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Figure 8. Required OSNR performance of comparison between the joint single-ended configurations (4I-) and the partially-joint three-input ones (3I) for the cases of (a) SVDFE[5,3]; (b) VDFE[9,5], (c) SVDFE[9,5]; and (d) VDFE[9,5].
Figure 8. Required OSNR performance of comparison between the joint single-ended configurations (4I-) and the partially-joint three-input ones (3I) for the cases of (a) SVDFE[5,3]; (b) VDFE[9,5], (c) SVDFE[9,5]; and (d) VDFE[9,5].
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Figure 9. Estimated BER of optical links that utilize (a) SVDFE[5,3]; (b) VDFE[5,3]; (c) SVDFE[9,5]; and (d) VDFE[9,5] equalizers depending on the ignored input signal (Ic ,Id, Qc, Qd). 4I and 3I denote the number of inputs.
Figure 9. Estimated BER of optical links that utilize (a) SVDFE[5,3]; (b) VDFE[5,3]; (c) SVDFE[9,5]; and (d) VDFE[9,5] equalizers depending on the ignored input signal (Ic ,Id, Qc, Qd). 4I and 3I denote the number of inputs.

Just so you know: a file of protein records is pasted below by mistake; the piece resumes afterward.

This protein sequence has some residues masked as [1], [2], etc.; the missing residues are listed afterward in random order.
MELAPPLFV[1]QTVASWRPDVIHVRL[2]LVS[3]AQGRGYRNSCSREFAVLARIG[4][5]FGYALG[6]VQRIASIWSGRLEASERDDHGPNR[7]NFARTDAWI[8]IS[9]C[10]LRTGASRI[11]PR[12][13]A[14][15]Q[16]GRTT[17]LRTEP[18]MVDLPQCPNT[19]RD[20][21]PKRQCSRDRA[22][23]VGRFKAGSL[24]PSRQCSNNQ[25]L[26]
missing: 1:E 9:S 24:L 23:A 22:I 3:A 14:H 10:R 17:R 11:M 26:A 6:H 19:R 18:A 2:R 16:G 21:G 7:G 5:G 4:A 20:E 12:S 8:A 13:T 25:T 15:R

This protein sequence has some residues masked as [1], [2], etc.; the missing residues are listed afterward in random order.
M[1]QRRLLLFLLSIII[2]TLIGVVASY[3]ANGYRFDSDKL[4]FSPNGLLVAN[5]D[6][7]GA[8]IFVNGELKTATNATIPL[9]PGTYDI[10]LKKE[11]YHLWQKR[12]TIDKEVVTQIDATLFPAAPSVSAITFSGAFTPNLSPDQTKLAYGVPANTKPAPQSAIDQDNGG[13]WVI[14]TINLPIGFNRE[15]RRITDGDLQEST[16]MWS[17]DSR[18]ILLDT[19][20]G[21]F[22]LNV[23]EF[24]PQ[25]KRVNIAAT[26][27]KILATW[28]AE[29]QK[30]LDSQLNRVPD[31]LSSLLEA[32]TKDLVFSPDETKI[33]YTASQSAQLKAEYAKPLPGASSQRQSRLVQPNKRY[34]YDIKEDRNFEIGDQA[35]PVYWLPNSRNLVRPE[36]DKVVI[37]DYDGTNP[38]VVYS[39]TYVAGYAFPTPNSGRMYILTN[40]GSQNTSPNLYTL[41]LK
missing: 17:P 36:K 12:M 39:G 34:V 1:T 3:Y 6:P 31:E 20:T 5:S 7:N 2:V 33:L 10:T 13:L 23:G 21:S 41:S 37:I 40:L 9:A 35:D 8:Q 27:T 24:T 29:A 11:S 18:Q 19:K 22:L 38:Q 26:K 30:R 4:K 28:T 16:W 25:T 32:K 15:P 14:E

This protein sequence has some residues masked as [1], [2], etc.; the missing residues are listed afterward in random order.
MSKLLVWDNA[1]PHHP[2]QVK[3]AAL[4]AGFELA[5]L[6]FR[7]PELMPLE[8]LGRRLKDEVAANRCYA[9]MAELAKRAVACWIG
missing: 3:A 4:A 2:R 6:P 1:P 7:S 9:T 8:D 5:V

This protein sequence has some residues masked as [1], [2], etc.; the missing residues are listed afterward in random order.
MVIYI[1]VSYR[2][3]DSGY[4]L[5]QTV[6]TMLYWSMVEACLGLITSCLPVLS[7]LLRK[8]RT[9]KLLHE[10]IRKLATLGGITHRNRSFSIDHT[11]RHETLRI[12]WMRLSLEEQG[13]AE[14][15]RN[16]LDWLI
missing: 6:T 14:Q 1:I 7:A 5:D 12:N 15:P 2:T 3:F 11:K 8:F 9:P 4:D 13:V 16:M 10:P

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Figure 10. Estimated BER of optical links that utilize (a) SVDFE[5,3]; (b) VDFE[5,3]; (c) SVDFE[9,5] and (d) VDFE[9,5] for 2I-, 3I, and balanced equalization.
Figure 10. Estimated BER of optical links that utilize (a) SVDFE[5,3]; (b) VDFE[5,3]; (c) SVDFE[9,5] and (d) VDFE[9,5] for 2I-, 3I, and balanced equalization.